Thanks man. I actually just did the chair version too. It’s cool, because if someone doesn’t know what that rim is, they don’t know its symbolic meaning in Black culture. To them it just looks like an industrial base. But I think it’s important to elevate street culture, and Black culture. So taking Black culture’s fixations with rims, for example, and putting them in galleries has a way of making it relatable. Showing ideas in a different light is important.
At what point did your eye turn to design? And why?
I first went to school for film and then worked for Bureau Betak, a production company that does runway shows. (See PIN–UP 21.) And then from there I started working for an interior designer in New York named Carol Egan. She was just gearing up to start making her own design work, and as she was doing that, I also started trying to come up with my own stuff. I don’t even know why I was doing that. It was kind of just, “Let’s try it.” (Laughs.)
I think what you do is very sculptural. I place it in the same realm as Isamu Noguchi. Your rim bench reminds me a lot of Noguchi’s Cyclone table (1954), which consists in a cast iron base with a metal spiral structure surmounted by marble table top. I’m wondering what your references are?
I don’t know. I just sort of reference things I’ve seen. I remember going through a Tumblr phase, just dragging and dropping thousands of images of design works, artworks, runway images that were interesting to me. It was like image overload, every day I’d probably look at over 500 pictures. I don’t have the traditional design background that I should have, so I can’t really say it comes from knowing what to do. I just feel it out, you know?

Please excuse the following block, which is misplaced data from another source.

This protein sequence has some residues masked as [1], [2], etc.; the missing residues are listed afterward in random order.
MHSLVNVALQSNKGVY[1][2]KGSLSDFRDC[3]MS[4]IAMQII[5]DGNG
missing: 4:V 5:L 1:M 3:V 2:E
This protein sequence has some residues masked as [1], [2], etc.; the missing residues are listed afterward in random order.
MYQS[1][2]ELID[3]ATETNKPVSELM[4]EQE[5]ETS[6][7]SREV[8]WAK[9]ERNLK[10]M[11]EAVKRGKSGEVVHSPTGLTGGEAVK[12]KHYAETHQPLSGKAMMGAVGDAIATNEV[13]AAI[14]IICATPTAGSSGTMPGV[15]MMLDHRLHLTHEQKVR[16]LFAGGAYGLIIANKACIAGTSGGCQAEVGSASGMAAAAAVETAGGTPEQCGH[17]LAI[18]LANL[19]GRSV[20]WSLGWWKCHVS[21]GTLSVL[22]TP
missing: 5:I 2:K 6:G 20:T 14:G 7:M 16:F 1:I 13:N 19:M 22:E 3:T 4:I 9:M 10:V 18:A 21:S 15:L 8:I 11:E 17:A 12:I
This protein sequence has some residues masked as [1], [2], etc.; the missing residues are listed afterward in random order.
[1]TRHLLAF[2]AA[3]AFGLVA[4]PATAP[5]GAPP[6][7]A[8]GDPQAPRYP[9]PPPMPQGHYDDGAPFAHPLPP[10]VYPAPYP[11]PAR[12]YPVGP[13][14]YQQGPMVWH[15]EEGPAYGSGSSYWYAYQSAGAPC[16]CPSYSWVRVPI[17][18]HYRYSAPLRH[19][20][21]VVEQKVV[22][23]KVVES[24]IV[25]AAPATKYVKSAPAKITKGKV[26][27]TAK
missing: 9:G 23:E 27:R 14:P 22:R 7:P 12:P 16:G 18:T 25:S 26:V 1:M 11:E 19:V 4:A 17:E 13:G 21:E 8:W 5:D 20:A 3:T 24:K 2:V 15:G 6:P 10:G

What do you consider your first project?
There were these sets of chairs that I had fabricated in Brooklyn (Chair ( i ), 2016). When I presented them, I would stack them one on top of the other and you’d have the freedom to use them however you wanted. First of all, I just liked how it looked. But it was a conceptual thing — it was about encouragement, but also about the idea of dominating something, being on top of something. That was something I felt I needed to show visually. I would always put black over white. It’s not like a Black-supremacist type of thing, but… (Laughs.) It wasn’t my intention for it to be race-driven, but that’s basically where it was coming from. What about your beginnings? Is it true you worked for Margiela?
When I first moved to New York from Boston as a student I went to the New School and I was more or less studying liberal arts. But I moved to New York because I knew I wanted to end up in some form of design, I just didn’t know which one. So I started doing all kinds of internships in New York. I worked for Visionaire — the book-production side of Visionaire, not the magazine. They did all the collaborations with fashion designers and artists and through the exposure to that world I learned pretty quickly who the interesting fashion designers were. I was really interested in set design for fashion.